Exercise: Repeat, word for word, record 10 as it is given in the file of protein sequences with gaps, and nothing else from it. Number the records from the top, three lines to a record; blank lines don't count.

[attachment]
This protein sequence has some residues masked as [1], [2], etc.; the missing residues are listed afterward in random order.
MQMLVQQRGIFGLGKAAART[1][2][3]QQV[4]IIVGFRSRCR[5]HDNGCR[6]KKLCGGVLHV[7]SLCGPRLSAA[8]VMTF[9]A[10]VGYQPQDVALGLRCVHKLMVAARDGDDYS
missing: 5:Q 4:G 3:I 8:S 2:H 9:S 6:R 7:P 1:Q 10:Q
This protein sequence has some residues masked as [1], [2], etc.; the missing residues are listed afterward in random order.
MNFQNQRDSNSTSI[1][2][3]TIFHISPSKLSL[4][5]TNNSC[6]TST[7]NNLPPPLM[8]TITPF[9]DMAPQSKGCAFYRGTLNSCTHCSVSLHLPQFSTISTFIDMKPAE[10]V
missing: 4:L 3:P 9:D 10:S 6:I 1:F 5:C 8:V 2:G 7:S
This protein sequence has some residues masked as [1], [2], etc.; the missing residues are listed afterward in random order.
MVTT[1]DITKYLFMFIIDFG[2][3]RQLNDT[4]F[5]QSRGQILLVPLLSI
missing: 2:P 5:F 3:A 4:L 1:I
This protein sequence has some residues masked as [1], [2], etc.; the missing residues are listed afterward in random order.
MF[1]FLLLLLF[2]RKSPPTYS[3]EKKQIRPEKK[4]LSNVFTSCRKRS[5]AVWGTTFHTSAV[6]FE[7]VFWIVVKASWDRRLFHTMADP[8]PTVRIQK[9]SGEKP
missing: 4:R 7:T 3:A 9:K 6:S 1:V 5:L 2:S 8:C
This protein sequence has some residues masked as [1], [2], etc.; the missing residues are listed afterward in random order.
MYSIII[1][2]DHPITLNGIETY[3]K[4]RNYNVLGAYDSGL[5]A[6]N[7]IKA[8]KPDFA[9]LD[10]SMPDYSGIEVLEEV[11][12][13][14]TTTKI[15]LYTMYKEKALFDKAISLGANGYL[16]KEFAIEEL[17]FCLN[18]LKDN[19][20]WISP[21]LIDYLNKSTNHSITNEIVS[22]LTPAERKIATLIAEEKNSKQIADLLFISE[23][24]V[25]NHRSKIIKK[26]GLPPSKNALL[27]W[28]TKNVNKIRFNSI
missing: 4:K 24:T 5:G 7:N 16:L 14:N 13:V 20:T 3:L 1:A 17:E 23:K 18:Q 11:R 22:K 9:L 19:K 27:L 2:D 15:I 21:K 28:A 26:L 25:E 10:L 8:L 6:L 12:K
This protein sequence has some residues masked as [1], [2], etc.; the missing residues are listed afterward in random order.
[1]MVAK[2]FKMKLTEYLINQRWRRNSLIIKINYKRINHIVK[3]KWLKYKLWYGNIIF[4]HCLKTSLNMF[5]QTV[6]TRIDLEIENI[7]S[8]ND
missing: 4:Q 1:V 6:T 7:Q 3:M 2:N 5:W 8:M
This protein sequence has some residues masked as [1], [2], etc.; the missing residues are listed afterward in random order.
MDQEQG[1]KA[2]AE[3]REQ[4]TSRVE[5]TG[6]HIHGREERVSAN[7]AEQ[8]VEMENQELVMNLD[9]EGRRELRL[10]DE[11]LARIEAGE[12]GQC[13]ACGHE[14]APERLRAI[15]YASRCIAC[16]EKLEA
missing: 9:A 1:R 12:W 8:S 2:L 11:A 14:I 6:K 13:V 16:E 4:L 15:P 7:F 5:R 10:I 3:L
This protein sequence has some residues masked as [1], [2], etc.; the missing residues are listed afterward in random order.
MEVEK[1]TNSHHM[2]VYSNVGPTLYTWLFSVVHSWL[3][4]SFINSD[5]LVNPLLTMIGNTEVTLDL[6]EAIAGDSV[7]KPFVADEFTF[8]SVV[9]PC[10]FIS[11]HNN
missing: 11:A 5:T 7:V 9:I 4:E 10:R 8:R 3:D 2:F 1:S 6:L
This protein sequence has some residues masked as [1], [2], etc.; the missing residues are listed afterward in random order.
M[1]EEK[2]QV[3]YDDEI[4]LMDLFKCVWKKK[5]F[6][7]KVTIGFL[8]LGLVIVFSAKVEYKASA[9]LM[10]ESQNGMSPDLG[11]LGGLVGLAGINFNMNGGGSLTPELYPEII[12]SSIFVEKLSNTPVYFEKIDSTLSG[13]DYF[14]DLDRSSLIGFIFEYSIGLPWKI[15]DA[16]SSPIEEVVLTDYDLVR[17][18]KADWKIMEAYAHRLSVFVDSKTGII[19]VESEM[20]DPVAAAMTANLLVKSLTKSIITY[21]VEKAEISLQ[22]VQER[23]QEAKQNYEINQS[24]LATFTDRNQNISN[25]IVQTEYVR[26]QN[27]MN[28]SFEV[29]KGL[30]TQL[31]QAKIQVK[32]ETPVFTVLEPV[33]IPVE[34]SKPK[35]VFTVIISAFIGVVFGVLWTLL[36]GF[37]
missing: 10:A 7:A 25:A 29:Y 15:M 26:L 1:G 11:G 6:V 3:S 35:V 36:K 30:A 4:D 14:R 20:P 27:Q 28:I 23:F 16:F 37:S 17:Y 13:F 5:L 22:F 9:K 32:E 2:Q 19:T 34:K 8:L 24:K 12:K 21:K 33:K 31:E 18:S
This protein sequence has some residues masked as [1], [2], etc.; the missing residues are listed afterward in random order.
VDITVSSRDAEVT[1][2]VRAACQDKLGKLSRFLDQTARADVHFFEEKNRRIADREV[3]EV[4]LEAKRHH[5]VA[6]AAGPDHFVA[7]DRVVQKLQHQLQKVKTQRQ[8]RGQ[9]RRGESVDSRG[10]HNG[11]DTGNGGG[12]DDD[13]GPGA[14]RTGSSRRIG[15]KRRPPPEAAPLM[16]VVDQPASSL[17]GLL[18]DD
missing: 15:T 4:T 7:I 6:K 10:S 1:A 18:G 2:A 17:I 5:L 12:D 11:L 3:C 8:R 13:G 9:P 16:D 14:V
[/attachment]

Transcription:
This protein sequence has some residues masked as [1], [2], etc.; the missing residues are listed afterward in random order.
VDITVSSRDAEVT[1][2]VRAACQDKLGKLSRFLDQTARADVHFFEEKNRRIADREV[3]EV[4]LEAKRHH[5]VA[6]AAGPDHFVA[7]DRVVQKLQHQLQKVKTQRQ[8]RGQ[9]RRGESVDSRG[10]HNG[11]DTGNGGG[12]DDD[13]GPGA[14]RTGSSRRIG[15]KRRPPPEAAPLM[16]VVDQPASSL[17]GLL[18]DD
missing: 15:T 4:T 7:I 6:K 10:S 1:A 18:G 2:A 17:I 5:L 12:D 11:L 3:C 8:R 13:G 9:P 16:D 14:V